Carry On by Rainbow Rowell / My Rating: ★★★ 1/2
One sentence summary: Simon Snow is the most powerful magician in the world but he isn’t very good at magic, and is enemies with his roommate, Baz, but he isn’t very good at staying enemies.
Just when you think you’re having a scene without Simon, he drops in to remind you that everyone else is a supporting character in his catastrophe.
Genre: Young Adult/Fantasy
Plot: I enjoyed this book, and it was entertaining enough that I spent two full days reading it, but…it felt like it was lacking something. I had high expectations for this book, knowing that it was very heavily inspired by Harry Potter. I didn’t expect it to be Harry Potter, of course, but there was just something about this novel, even without the comparison, that was just so lacking in color. I felt that the magical universe could have been stronger, and the plot felt jumbled at times. I often felt that the characters were going through the motions of their mission but not getting very much accomplished. Mostly, I felt as if the plot of this book was wrestling the characters for my attention, and in the end I was far more invested in the relationship between Simon and his roommate Baz than I was in the overarching story. I was very aware of the statements and criticisms the author was trying to make with the “chosen one” narrative…but a little too aware, like I could hear what the author wanted me to get out of it, rather than gleaning it for myself. Still, I did enjoy this book and I thought it was fun, but it didn’t dazzle me.
Characters: I really liked Simon and Baz, and I very much enjoyed their romance. The two of them and Simon’s best friend, Penelope, were the best part of this book. I definitely loved Baz the most, and loved his darkness and old-bloodedness, but also the fact that he was a major softie when it came to Simon. Simon himself could be a bit on the annoying side, but it was an important part of him, an endearing part of him, and I loved his eagerness and determination and earnestness. Penelope was basically the “Hermione” of the book, and I ended up enjoying her nearly as much as Simon and Baz. Agatha, Simon’s ex girlfriend, was perhaps the most blatant “statement” of this book, and while I liked the unusual spin taken with her, she was probably my least favorite character, personality and interest-wise. Lastly, the headmaster of their magic school, the Mage, was what I thought to be a brilliant representation of the blind trust we put into wise, elderly characters, and I love the twist Rowell put on him.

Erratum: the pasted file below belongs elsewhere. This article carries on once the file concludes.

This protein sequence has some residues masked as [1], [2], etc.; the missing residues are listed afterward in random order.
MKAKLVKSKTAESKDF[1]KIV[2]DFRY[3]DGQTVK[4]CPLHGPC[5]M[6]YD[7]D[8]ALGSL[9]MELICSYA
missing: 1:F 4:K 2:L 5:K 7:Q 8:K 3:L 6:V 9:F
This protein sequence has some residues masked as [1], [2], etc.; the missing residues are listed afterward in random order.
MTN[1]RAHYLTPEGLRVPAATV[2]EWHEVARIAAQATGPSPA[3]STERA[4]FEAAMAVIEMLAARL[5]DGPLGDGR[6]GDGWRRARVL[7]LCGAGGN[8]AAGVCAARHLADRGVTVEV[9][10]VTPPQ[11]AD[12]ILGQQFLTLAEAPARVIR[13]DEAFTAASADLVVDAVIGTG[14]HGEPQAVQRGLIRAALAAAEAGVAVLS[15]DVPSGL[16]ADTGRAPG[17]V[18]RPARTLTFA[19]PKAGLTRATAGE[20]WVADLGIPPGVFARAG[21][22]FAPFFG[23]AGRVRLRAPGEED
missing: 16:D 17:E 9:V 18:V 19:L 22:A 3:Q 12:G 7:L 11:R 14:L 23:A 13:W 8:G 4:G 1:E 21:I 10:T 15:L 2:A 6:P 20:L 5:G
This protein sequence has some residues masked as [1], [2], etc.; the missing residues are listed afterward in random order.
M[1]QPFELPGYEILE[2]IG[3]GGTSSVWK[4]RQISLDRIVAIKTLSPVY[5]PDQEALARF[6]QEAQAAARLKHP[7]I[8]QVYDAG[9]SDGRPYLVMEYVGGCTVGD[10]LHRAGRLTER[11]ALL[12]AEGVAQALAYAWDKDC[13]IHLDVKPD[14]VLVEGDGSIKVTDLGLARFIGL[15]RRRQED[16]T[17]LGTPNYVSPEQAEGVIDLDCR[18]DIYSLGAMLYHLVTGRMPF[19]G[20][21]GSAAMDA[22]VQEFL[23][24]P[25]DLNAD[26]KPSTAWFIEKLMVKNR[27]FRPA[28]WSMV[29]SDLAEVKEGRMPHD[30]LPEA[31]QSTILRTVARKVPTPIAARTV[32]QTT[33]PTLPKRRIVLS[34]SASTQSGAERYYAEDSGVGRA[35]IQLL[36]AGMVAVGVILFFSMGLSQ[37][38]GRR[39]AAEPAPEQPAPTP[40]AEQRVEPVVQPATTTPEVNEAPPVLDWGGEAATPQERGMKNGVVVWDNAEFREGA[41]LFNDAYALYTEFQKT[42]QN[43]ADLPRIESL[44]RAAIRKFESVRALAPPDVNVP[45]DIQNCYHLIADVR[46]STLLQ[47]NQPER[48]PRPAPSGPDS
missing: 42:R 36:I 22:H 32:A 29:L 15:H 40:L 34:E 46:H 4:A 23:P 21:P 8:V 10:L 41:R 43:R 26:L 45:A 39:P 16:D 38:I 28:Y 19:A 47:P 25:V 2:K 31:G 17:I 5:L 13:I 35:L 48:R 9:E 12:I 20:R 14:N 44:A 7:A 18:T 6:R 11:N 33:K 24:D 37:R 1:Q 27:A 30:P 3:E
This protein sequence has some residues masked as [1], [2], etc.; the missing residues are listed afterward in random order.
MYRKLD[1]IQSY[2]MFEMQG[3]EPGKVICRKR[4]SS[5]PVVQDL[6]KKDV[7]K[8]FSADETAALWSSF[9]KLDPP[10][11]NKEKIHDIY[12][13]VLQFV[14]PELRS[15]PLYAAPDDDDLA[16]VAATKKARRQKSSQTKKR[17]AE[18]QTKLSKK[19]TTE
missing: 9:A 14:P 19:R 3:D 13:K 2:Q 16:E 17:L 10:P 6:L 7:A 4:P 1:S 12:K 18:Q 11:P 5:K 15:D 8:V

Writing: My biggest gripe with this book was the writing style. I didn’t think it was poorly written, but it was done mostly in sentences parsed out as paragraphs, which made it feel choppy. Most importantly, I really wasn’t a fan of the first person narration, and particularly did not enjoy the way the point of view rotated between characters. I’m really not a fan of chapters rotating between different characters in the first person point of view, and I’m of the opinion that if an author is going to do that, the character voices should be extremely distinct, which I didn’t particularly find. I think I would have enjoyed reading it much more had it been done in third person (and the reason I feel so strongly about this is because there are excerpts about these characters in Rainbow Rowell’s book Fangirl* done in third person, which I found much more enjoyable to read, stylistically).
Was I satisfied? Not spectacularly, but while I didn’t love this book, I wasn’t disappointed. I’d read this author before and had a sense of her storytelling and knew that despite the hype that surrounds this book, I might not come out loving it as much as others do. I did enjoy this book a lot, and I really liked the romance and Simon and Baz. It was a fun, different kind of read.
*Fangirl is not a necessary read to understand this book. I haven’t read it, and only sought it out in a bookstore to read the Simon/Baz excerpts.